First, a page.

LONDON (Reuters) - Global proceeds from initial public offerings (IPO) rose to $39 billion in the first quarter of 2018, the highest since 2014, as companies rushed to take advantage of generally strong equity markets and robust economic growth amid signs they may not last.
Companies raised a total of $186.7 billion in equity, up 3.5 percent from the same period last year, Thomson Reuters Equity Capital Markets (ECM) data to March 26 showed. Activity fell in Europe, though, after several big bank fundraisings last year.
Global IPO proceeds jumped almost 26 percent to $38.9 billion, driven by strong increases in Europe and the Americas.
“CEO confidence is up, investor activity is up and valuations are attractive because of a strong secondary market. Corporates are taking advantage of that,” Gareth McCartney, head of Europe Middle East and Africa (EMEA) ECM syndicate at UBS said, adding an early Easter also encouraged issuers to push ahead with IPO plans.
European IPO proceeds more than tripled, with two of the three largest offerings globally coming from Germany: the long awaited listing of Siemens’s (SIEGn.DE) 28 billion euro ($35 billion) medical equipment arm Healthineers (SHLG.DE) and Deutsche Bank’s (DBKGn.DE) 6.5 billion euro asset management arm (DWSG.DE).
“Pockets of Europe are increasingly attractive to investors, with German and French leadership secure,” said Philip Drury, head of EMEA capital markets at Citi, referring to elections last year in both countries.
After unusual market calm in 2017, 2018 began with a sell-off in January and February and the biggest ever rise in stock volatility .VIX.
Rapidly escalating tensions over global trade, with a threat of U.S. tariffs on up to $60 billion of imports from China, and major tech sector wobbles were keenly felt by markets. Bankers also blamed the looming end to central bank bond buying programs, which had helped inflate asset prices and stoke growth, for the increased market sensitivity.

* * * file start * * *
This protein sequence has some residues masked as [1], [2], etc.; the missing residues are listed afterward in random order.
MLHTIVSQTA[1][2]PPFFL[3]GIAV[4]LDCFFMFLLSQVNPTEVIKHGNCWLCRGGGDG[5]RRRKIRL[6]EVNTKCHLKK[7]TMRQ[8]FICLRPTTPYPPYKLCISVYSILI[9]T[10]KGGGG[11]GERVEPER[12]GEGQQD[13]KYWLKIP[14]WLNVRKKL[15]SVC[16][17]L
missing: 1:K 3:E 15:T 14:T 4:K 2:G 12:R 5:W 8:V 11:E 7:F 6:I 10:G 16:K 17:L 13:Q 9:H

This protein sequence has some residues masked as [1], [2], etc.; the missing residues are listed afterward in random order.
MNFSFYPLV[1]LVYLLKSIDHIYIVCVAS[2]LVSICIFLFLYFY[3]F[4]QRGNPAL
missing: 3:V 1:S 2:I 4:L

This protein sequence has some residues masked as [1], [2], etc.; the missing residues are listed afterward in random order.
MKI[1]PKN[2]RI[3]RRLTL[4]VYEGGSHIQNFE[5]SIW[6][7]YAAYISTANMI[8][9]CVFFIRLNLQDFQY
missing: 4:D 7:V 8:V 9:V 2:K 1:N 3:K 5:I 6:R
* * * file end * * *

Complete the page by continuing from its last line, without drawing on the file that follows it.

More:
“Currently, there is more nervousness within market participants relative to this time last year. Having said that, issuers need to move forward into windows when available. Increased rhetoric from the U.S. has an impact on the global capital markets,” Drury said.
In Europe, a large rights issue to help Bayer (BAYGn.DE) fund its planned $66 billion takeover of Monsanto MON.N is anticipated.
A series of large IPOs is also expected in the region in the second and third quarters, but some bankers caution the chain of upcoming listings reflects sentiment from last year, when companies would have decided to go to market.
Bankers are also looking ahead to the potential listing of U.S. tech unicorns - companies that have achieved $1 billion valuations without tapping stock markets - such as Uber [UBER.UL] and Airbnb, to see if they can shrug off a recent sell off in the FAANGs (Facebook, Amazon, Apple, Netflix and Google)on privacy concerns after it was revealed that 50 million Facebook users’ data was misused.
“The market rally that we’ve seen in the U.S. was incredibly narrow with a small number of companies creating a disproportionate amount of value. It’s a bit of profit taking and does not necessarily translate to a broader rotation out of technology,” McCartney said.
Morgan Stanley (MS.N) topped the league table for global ECM issuance overall and global IPOs.
($1 = 0.8116 euros)
Reporting by Dasha Afanasieva; Editing by Mark Potter